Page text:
As a worker in the field of education for the last five decades, I strongly endorse the writerís viewpoint that the state of affairs prevailing in the formal, non-formal and informal sectors of education is, indeed sorry.

The H.R.D. Ministry and NCERT spokespersons are claiming that the new scheme of studies aims at balancing the curriculum on the three pillars of relevance, equity and excellence, creating a cohesive society, giving special care disadvantaged and talented children, strengthening national identity and preserving cultural heritage, integrating indigenous knowledge, responding to the impact of globalisation, and linking education with life skills and moral values. The above mentioned areas donít give an inkling of the hidden designs and biased approach of those who are modernising curriculum and updating text books.

The elite, in general, and politicians, in particular, should spare education at least from their selfish motives and NCERT should maintain a neutral identity with no leaning towards red or saffron.



The writer has portrayed a vivid picture of the current education scenario in the country. We have been neglecting primary education from the beginning and have, now, made higher education almost out of reach of the poor but intelligent students.

The writer has tried to discredit private schools owing to the fees and donations being charged by them. In spite of this the contribution of private schools cannot be overlooked. Government schools have been unable to cope with the demands of education. Quality-wise also the, private schools are far superior than the government schools. This has led to a mushrooming of public schools even in villages.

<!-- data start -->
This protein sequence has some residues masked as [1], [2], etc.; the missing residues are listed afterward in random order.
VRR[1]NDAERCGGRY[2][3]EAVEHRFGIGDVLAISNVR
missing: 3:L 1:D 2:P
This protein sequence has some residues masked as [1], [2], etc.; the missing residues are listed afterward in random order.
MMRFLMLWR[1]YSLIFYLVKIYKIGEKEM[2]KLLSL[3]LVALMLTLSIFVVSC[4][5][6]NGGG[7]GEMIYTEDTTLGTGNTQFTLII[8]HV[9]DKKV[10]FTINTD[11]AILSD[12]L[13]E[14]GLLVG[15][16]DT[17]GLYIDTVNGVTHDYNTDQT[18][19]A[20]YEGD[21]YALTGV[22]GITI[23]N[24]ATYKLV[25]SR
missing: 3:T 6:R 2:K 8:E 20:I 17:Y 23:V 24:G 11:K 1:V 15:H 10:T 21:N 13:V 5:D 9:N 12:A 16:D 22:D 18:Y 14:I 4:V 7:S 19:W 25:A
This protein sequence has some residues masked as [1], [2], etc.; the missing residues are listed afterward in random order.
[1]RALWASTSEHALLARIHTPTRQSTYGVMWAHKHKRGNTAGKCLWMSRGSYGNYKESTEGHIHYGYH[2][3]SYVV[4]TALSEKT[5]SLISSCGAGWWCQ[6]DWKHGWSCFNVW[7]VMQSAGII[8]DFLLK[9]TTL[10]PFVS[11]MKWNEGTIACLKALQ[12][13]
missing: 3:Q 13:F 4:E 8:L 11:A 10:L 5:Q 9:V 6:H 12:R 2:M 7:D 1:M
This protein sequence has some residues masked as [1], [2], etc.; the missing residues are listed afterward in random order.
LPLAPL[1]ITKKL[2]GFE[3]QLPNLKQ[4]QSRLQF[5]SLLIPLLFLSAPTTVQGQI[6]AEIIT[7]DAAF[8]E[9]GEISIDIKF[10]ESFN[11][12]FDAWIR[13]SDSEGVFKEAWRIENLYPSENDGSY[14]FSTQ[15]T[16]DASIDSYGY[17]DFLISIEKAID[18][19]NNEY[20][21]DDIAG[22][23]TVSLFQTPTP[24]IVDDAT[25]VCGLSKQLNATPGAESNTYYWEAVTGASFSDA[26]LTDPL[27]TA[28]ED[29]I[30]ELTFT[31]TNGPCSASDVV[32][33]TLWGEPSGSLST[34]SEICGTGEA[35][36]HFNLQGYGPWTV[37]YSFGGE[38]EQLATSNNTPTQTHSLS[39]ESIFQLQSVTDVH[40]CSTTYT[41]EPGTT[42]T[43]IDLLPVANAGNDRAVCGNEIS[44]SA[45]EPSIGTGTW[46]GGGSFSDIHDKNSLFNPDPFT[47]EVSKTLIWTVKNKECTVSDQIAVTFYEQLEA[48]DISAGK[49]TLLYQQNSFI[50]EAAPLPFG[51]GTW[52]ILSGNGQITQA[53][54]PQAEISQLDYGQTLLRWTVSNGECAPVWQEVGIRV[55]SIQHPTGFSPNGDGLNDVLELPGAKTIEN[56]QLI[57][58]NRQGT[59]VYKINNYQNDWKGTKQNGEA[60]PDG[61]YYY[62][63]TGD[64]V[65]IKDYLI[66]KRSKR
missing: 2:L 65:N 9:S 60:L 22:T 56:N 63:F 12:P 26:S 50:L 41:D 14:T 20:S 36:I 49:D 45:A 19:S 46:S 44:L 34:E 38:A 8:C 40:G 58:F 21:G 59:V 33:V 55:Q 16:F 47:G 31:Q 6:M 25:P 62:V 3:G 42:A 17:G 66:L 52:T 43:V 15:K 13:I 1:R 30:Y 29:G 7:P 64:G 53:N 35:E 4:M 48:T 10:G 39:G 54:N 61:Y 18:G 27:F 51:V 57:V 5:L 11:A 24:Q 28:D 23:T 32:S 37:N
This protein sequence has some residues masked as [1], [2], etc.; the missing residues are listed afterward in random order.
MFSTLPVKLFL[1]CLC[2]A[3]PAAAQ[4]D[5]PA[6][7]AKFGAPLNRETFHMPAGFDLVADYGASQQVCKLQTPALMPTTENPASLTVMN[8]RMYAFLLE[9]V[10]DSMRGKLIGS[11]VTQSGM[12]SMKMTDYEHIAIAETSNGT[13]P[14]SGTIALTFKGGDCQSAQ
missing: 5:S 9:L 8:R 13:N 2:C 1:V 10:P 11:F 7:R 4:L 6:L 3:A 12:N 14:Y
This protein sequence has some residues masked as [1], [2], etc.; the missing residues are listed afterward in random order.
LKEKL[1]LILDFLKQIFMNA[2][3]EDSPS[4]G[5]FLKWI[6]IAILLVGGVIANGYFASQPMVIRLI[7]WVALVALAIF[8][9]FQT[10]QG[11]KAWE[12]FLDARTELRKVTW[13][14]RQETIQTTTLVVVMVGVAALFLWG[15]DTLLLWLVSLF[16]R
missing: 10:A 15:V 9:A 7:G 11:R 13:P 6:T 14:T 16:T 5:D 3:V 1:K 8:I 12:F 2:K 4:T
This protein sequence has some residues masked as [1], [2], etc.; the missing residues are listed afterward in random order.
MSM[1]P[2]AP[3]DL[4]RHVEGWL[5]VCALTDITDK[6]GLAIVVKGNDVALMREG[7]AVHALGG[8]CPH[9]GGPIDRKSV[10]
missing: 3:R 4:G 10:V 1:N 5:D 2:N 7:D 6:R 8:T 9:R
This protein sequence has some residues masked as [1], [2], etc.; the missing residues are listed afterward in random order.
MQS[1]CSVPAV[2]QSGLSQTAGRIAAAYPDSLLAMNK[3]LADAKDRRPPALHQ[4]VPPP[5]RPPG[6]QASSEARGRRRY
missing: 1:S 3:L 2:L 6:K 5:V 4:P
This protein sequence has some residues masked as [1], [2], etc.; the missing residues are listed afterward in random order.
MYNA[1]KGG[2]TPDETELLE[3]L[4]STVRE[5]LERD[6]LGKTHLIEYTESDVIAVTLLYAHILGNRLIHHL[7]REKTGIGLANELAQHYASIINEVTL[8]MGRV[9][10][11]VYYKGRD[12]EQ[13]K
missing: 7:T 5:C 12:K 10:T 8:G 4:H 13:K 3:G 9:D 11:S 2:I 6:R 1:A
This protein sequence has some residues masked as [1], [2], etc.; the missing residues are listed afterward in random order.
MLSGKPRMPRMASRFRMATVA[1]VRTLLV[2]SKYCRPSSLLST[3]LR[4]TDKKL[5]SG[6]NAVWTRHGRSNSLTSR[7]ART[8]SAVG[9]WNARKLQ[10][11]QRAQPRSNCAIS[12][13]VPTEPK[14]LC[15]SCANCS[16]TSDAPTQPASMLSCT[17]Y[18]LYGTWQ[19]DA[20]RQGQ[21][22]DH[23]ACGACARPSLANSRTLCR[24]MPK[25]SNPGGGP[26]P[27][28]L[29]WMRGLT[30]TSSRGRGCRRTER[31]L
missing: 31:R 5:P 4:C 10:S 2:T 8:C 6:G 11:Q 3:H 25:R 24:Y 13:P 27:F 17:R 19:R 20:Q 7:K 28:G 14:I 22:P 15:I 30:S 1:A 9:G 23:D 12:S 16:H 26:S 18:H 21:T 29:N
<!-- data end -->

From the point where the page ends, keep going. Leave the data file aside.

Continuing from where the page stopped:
Teaching as a profession is not on the priority list of the parents as well as students. This profession is adopted by unemployed graduates and postgraduates when they do not find any other job. The government has not laid proper stress on teachersí training programmes and refresher courses for the teachers already in this profession.

J.P. SETHI, Yamunanagar

Gender discrimination

Apropos of Taru Bahlís article "When the son is always right" (September 9). Despite an unambiguous display of qualitative and quantitative superiority by girls in social, intellectual and moral fields, a son still remains the cherished dream of parents in our male-dominated society. Undue attention and unhealthy love showered upon the male-child not only turns him into an arrogant, authoritarian and a unscrupulous young man, but it also creates an atmosphere of jealousy, tension and imbalance in the domestic atmosphere.

Girls are outshining boys in almost all fields and are entering male bastions.

We need to overcome the societal pressure and prejudice against the girl child and develop a uniform and healthy outlook in bringing up our children without any discrimination on the basis of sex. Astrong tilt in favour of the male child will make him a self-centred and boisterous egoist and this will also develop in the girl child a sense of alienation. Let us rise above gender discrimination and learn to appreciate and love our children for their talent and qualities and not gender.


Sands of time

This is with reference to the column "On the sands of time" by M.L. Dhawan. The writer deserves praise for making sincere efforts to keep alive the glorious memories of films and filmmakers of yesteryear. The writer should start with films made in 1940, as this was the golden era of Hindi films which cannot and should not be ignored.

The contents of the series should be given in a more elaborate form. The present presentation of each of the films covered is too inadequate to attract the present generation to see these classics on the screen.

M.L. SHARMA, Chandigarh